by James Fortney, Instructional Developer, Reinert Center
What is feminist pedagogy and how can it advance our commitment to social and gender justice? Feminist Pedagogy in Higher Education (Light et al., 2015) invites scholars from a variety of disciplines to explore this question from both theoretical and practical perspectives. The editors of the volume synthesize the collection of fifteen essays as follows:
“Building on critical advances in feminist theory, feminist scholars have developed innovative ways of teaching and learning that place issues of social inequality and difference at the center of the curriculum. . . . Feminist pedagogy typically critiques traditional received wisdom, recognizes the existing knowledge of students, challenges the hierarchy of ways of knowing (e.g., book versus experiential learning), renegotiates and re-forms the relationship between teacher and student, and respects and values the diversity of the personal experiences of all students while relating the learning in academic classrooms to the real world” (p. 4).
Each author reflects on both the successes and challenges of employing feminist pedagogy in their teaching. What emerges from these reflections are conceptually rich accounts that offer practical classroom tools to incorporate into any course, including assignments, teaching strategies, and assessment and evaluation techniques to support the goals of feminist pedagogy listed above. They also represent different critical approaches for writing about the process of teaching – a technique that may be useful for anyone working to develop a philosophy of teaching statement or various teaching narratives for job materials, tenure and promotion documents, grant or fellowship applications, and so on.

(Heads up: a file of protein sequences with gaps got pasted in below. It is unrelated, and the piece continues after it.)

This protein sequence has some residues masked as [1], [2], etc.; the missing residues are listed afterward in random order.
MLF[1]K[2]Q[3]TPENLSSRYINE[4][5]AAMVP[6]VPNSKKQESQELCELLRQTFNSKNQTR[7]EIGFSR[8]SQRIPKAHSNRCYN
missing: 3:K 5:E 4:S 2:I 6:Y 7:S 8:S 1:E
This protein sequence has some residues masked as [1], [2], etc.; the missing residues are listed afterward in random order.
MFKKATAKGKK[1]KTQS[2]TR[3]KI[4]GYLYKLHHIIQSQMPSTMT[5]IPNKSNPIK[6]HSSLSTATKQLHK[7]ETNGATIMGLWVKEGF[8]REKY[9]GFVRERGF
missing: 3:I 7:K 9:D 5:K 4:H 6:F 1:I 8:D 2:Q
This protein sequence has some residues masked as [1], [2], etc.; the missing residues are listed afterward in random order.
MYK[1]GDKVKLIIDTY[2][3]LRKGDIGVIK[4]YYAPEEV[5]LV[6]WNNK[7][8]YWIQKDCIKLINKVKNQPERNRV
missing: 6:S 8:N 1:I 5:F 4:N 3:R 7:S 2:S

If you only have time to read one essay, I recommend prioritizing “Classroom to Community: Reflections on Experiential Learning and Socially Just Citizenship” by Carm De Santis and Toni Serafini. The authors teach at a small, liberal arts, Catholic, undergraduate university in Canada and many of their examples align with our institutional teaching commitments to social justice and community engagement. Their reflections also provide a useful situation in which to consider the intersection of feminist pedagogy and the values of the Jesuit educational tradition (Boryczka et al., 2012).
Please reach out to the Reinert Center if you would like to discuss your reading of the essays in this book or to learn more about any of the teaching-related topics mentioned in this review.
Boryczka, J. M., Petrino, E. A., von Arx, J.P., & Currie, C. L. (Eds.), Jesuit and feminist education: Intersections in teaching and learning for the twenty-first century. New York: Fordham University Press.
De Santis, C., & Serafini, T. (2015). Classroom to community: Reflections on experiential learning and socially just citizenship. In T. P. Light, J. Nicholas, & R. Bondy (Eds.), Feminist pedagogy in higher education: Critical theory and practice (pp. 87-112). Waterloo: Wilfrid Laurier University Press.
Light, T. P., Nicholas, J., & Bondy, R. (Eds.) (2015). Feminist pedagogy in higher education: Critical theory and practice. Waterloo: Wilfrid Laurier University Press.
Thompson, L. (1992). Feminist methodology for family studies. Journal of Marriage and the Family, 54, 3-18.